Living with eczema
By Modupe Olubunmi Soji-Adeyemo and William Graves
Atopic eczema, or atopic dermatitis, is a complex and common, non-curable, non-infectious inflammatory skin condition that presents as red (erythema), dry and itchy skin (excoriation) that can sometimes become weeping, blistered, crusted, scaling and thickened (lichenification). This condition can affect any part of the skin, but most commonly affects the joint creases at the elbows, knees and sometimes the wrists and neck. It is hereditary and affects both males and females equally, with 1 in 5 children in the UK affected by eczema at some stage.
Atopic eczema emerges as a result of a combination of patient susceptibility and number of environmental factors. It is typically due to changes in the skin barrier, and overly reactive inflammatory and allergy responses. This change allows irritating substances/particles to enter the skin and cause infection and inflammation. Environmental factors such as exposure to heat, dust, woollen clothing, pets and irritants such as soaps, detergents and chemicals can aggravate your eczema. When you become unwell your eczema may also worsen (i.e. having a cold), along with dryness of skin, teething in babies, allergens in some foods, stress and bacterial and viral infections.
The main symptom of Eczema is itching and the response to itch is scratch. This response can lead to the cause of many visible implications on the skin. The itch when severe may interfere with sleep and cause tiredness and irritability. The severity of your eczema may change in phases, from Mild – Moderate – severe. The changes may be due to periodical exposure to the above-mentioned environmental factors.
While eczema cannot be cured just like Psoriasis, there are several effective treatments that can help control the activities of your eczema and help live a good quality of life. These treatments include topical treatments (emollient, corticosteroid and phototherapy), and systemics and biologics therapy. The majority of children will see their condition improve by 60% by their teenage years with regular use of emollients and continuing to avoid irritants into adulthood.
Topical treatments are those that are applied to the surface of the skin. These form the basis of your treatment and are most important in the treatment of your eczema. The treatment involves the frequent application of emollients (moisturisers) and washing with an emollient soap substitute. This should be applied several times a day to support the outer barrier of your skin and prevent dryness. Emollients can come as a lotion (more water based), cream (equal oil and water based) or ointment (mostly oil-based). Ointment provides the best protection and it is best you choose your preferred ointment. If your eczema becomes infected, you may require emollient that contains antiseptic.
1 in 5 children in the UK affected by eczema at some stage or onset from childhood.
Topical steroid creams or ointments may be used to improve the redness (inflammation) and itch. Your doctor will prescribe the required strength for the severity and site of your condition. If your eczema is not responding to steroid treatment, or the site of the condition is unsuitable (i.e. face, eyelids, armpits, groin), other preparations such as calcineurin inhibitors - Tacrolimus ointment (Protopic) and Primecrolimus cream (Elidel) may be used. These may initially sting on application and should not be applied to infected skin.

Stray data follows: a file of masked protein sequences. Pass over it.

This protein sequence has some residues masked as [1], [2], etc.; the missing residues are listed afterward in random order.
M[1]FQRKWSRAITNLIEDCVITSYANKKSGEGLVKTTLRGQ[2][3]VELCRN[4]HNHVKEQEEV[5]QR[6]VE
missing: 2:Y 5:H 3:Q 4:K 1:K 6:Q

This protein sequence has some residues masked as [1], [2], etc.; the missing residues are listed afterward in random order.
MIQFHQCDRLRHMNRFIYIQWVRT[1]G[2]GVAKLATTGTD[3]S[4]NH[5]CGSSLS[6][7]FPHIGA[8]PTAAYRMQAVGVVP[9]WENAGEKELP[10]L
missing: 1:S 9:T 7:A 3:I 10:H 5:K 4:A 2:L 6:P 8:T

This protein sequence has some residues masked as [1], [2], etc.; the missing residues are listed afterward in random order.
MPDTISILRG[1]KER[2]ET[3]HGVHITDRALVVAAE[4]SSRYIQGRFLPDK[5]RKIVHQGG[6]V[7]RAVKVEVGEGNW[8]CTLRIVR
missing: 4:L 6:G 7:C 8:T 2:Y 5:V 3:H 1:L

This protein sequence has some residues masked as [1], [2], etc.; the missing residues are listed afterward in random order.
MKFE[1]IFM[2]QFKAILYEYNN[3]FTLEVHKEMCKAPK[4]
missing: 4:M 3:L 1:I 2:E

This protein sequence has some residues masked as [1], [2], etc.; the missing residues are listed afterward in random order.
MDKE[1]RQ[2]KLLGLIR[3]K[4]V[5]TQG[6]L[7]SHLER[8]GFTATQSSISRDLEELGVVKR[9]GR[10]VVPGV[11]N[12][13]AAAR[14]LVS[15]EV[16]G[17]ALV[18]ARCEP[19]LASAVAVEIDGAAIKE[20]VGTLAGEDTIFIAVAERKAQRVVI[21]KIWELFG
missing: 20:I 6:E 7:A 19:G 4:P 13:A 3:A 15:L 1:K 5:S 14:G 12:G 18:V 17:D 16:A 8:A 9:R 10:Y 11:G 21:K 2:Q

If your eczema is infected; the sites become wet, weepy and crusted, antibiotics and antiseptics may be prescribed. Natural herbal preparations can be harmful, and it is advisable not to use them. Antihistamine tablets may be prescribed to help you sleep and can be taken at night. Cotton bodysuits (wet or dry) or silk vests and leggings can help to prevent moisturisers rubbing off and stop scratching. Medicated paste bandages may also be used, and your doctor or nurse will be able to provide guidance on the application of dressings.
Like many other conditions, you may benefit from phototherapy. Phototherapy is a form of treatment where fluorescent light bulbs are used to treat skin conditions because natural sunlight has been known to be beneficial in certain skin disorders for years. If your eczema is severe, oral treatments (systemics) and biologics (injections) are now used to treat severe and widespread atopic eczema not responding to topical treatment. These works by hindering the immune system and are therefore given under close supervision of a healthcare professional.
Always follow the treatment instruction provided by your health provider and remember that ointments are highly flammable and exposure to naked flames should be avoided. Antiseptics should not be used for a prolonged period as they can cause excessive drying of the skin. Avoiding allergens such as airborne allergens from cats, dogs, pollen, grass or the house dust-mite can prevent flare of your eczema and it’s important to wash clothes in non-biological washing powders and rinse properly to remove detergent residue from clothing. Wearing loose, comfortable and cool clothing made of soft and non-irritable material (i.e. cotton) is recommended.
Food allergies may irritate the skin and dietary advice may be sought from a professional to establish which foods should be avoided. Latex allergy is also common in those who have atopic eczema and contact with rubber should be avoided if it causes irritation especially household items (i.e. gloves). Smooth moisturiser into itchy sites and avoid the urge to scratch as although it may give short relief, it can cause further damaged in the long term. Contact allergies are rare. Nevertheless, you should contact your doctor if you are experiencing a worsening of symptoms following application of creams and ointments.
See British Association of Dermatologists via their website: for more information about atopic eczema.